Diego Zapatero (1982) lives in the city of Yogyakarta, the cultural cradle of Indonesia.In his work he travels Southeast Asia to seek out the deepest and most genuine stories to substantiate his photo documentary projects. While still in Spain, at the age of 25, he migrated into photographic work from a background as a pianist and composer after a career in marketing and business administration. He was led progressively towards his passion for cultural exploration; something inherited in his veins, at the same time pushed by a keen interest in Indonesian culture.
In 2010 he was sent from Spain on a two month mission to cover the eruption of the 9.600 feet tall Merapi Volcano on the island Java in Indonesia, one of the world s most active volcanoes. He found an ideal base in the city of Yogyakarta where he was fortunate enough to be offered a scholarship for three years at the Indonesian Institute of Arts in photojournalism and documentary photography, focusing on visualization of human stories and Indonesian culture.
Zapatero has since taken an interest in the intangible about cultures in Asia. Whether, through his projects, capturing a tattoo on a tribal body in remote parts of Borneo or a traditional dance character in full paraphernalia in densely populated Java, there is more to his photos than meets the eye at first glimpse.
Many manifestations of cultural heritage needs to be put and seen in the light of sometimes thousands of years of continuous evolution, interpretation and reinterpretation, as to even remotely fathom the depth of the characters and their current appearance.
Patrick Vanhoebrouck is a Belgian anthropologist and researcher specializing in Javanese culture and spiritual practices of kejawen/kebatinan mysticism. He first came to live in Yogyakarta in 1997 and has been a regular visitor and resident since then. The topic of the Panji stories and its artistic manifestation through the medium of the topeng especially has been a personal passion for him since those initial years in Java. Through a few museum collection researches and scrutinizing existing literature on the topic he acquired a certain expertise that was necessary in later field observations.
The main question was to identify current surviving groups of topeng dancers and mask makers still adhering to the pakem (traditional standard) in the DIY Province and explain issues of struggle and revival related to the topeng dalang existence amongst the Javanese village communities outside of Yogyakarta city. The occasion presented itself to collaborate with Diego Zapatero to present a visual work addressing the above mentioned issues concerning this fast disappearing performance. Patrick helped Diego identify some of the local stakeholders and shared older and more recent background texts by anthropology, history and literature scholars from the colonial Dutch period and later research papers.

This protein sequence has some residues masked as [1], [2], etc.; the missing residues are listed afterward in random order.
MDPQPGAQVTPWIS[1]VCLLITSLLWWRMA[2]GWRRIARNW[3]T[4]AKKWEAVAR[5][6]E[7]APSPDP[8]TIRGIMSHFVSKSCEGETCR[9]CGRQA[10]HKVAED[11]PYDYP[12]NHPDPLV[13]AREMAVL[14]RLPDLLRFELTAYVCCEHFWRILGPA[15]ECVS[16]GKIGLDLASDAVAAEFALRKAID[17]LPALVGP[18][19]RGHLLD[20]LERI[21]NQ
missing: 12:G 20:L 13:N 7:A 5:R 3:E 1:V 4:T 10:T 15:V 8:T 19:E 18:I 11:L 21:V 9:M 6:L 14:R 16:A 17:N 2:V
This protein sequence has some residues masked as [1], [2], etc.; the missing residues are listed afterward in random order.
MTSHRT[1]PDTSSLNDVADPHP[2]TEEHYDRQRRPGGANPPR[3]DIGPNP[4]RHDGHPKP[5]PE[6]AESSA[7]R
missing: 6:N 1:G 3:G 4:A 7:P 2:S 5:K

This collaboration stimulated Diego to take it upon himself to deepen himself in this performance and select the perfect angle and approach towards the remaining traces of topeng in the Province, especially in the Bantul and Gunung Kidul sub-districts. The Panji cycle of stories and anecdotes on the topeng art is a vast field of information, too much to mention here. References for further reading may help to give the interested audience more meaning to the selected pictures by Diego Zapatero. Thank you thus far for your consideration and interest in our work and this ancient endangered Javanese performance.
Narve Rio is a Norwegian who chose Asia as his home and workplace. Since 1997 he has been working with research and development aid projects in South, Southeast and East Asia. For more than 6 of these years he has lived in Indonesia; on Java, Bali and Kalimantan. Just as Diego and Patrick he is currently based in the city of Yogyakarta located very centrally on the island of Java, where the air is still thick with cultural and historical traditions.
Quite a few expats in Yogyakarta are involved in the cultural scene, amongst whom you find everything from scholars through painters and sculptors to dance and music students. It was unavoidable that Rio’s path would at some point cross with those of Diego and Patrick. By chance, at the time they eventually met, Rio was about to start a documentary project on Borneo, and invited Diego to join in order to get top-notch photography to complement a text on the expedition. Diego was all in for it, and an informal partnership in text and photo was created, easy as that.
Rio was also not difficult to convince when later asked to have a go at some text parts for the Panji photography project. Already a frequent visitor to the area of the project villages over three years, the background material had a familiar ring to him. It is therefore his hope that his modest contribution to the project through a simple text can make Diego’s and Patrick’s work accessible to a wider audience. Javanese culture will never cease to fascinate the world, but in a rapidly changing society such as the Indonesian Republic, some of the traditions might well benefit from Diego’s efforts in photographic documentation to shed a new media light over these gems of world heritage.